If you want to be an expert in something - just be one, there are no barriers any more! Focussing your writing or production on one area over time will make you an expert, and also paints a picture for everyone else about who you are and what you do.
Our only marketing expenditure for the last year has been writing blog posts, twitter, instagram, attending events and speaking at events, and I’d say it’s going to be the same for you for a while, so have a plan and a routine in place to publish all of your brilliant ideas and work.
Spit & polish
So these last two points are all about working with large organisations: corporates, international NGOs, city councils and the kind of spit & polish you may have to apply to your product or projects to work with the kind of companies that have money or the dream partners that you’re dying to collaborate with. We work with everyone from volunteer groups like the Youth Food Movement to dream clients (dream clients being both values-aligned AND paying) like the Centre for Australian Progress. but really it’s the corporate clients that let us do what we really want to do with the other guys and keep our heads above water.
When you find yourself pitching for a major piece of work one day remember:
you don’t necessarily have to compromise yourself.. they’ve come to you because they like you and you’re going to inject creativity or wisdom into their business.
BUT they’ve also come to you wanting to get a job done.. and you are going to need to pull out all stops for your first couple of projects, and work in a certain style
In our experience, the thing that will pull off a big fish or put off a big fish is your style of working or interacting with them rather than just your amazing ideas.
I’m lucky enough to work with a business partner who has experience producing very complex projects. Our way of working - the agenda setting, the benchmarking, the expectation management, the evaluation, all to a high professional standard - is what gives us the polish and seamlessness that means companies enjoy working with us. And they enjoy working with us so much that they often open up to our ideas.. which means we can give them our crazy ones and they come on board, and they trust that we can execute them.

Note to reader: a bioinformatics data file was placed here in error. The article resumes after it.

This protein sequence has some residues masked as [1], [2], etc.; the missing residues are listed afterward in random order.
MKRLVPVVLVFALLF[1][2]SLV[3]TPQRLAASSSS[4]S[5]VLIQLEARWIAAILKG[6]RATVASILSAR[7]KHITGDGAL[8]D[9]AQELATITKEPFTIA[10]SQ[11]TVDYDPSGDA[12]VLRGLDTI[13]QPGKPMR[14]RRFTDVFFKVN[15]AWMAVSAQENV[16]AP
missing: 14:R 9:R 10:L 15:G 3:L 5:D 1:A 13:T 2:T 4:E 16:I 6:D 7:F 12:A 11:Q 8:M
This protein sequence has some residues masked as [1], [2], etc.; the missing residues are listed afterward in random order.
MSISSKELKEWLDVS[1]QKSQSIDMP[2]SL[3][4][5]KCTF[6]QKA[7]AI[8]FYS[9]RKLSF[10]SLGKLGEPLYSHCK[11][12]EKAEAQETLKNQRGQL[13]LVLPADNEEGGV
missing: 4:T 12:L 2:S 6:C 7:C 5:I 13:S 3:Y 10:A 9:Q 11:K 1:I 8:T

So the polish has also meant referrals, testimonials, repeat business BUT ALSO greater freedom to do it our way..
AM : PM
And this brings me to 2 points of focus for your enterprise that I’ll leave you with..
1. AM - ‘artist management’.. (or perhaps ‘activist management’ in my case) my point being.. that you have to manage the artist (or activist) inside you that is saying “get me out of this bureacratic hell hole” and remember that at the end of the day.. if you want to love what you do, you have to find a way to love business. And it shouldn’t actually be that difficult, because it’s going to enable you to get paid to do what you love.
We have the #oneprojectrule which means we give everyone a chance to show us what their attitude is like. And we try to approach every organisation with the openness, empathy, sense of journey and challenge that we hope they would afford ‘flakey creative do-gooder types’ like us.
2. PM - is what I’ve already mentioned, and what may actually be your greatest challenge (it certainly is mine) and that is ‘project management’ to a professional standard. It's SO important.
Your options are:
- DIY - get bloody good and learn to love it
- find a brilliant business partner whose passionate about it
- find a brilliant broker (eg. &Company) who can act as an intermediary
And with anything that's not a strong point for you, you must know and acknowledge the things you’re absolutely crap at, and ask for help, collaborate, team up.
I wish every designer starting their career could have been at this event!
As we expected from &Company the day came complete with beautiful touches like a gift bag full of letter-pressed goodness and a book stall selling loads of great titles about starting up and surviving in the creative industries. &Company also collected notes and insights from audience members on the day from attendees and compiled them afterwards.
For a full run down on all the content of the day take a look at &Company's wrap up.
If you'd like Wildwon to speak to students or business about our journey contact us here.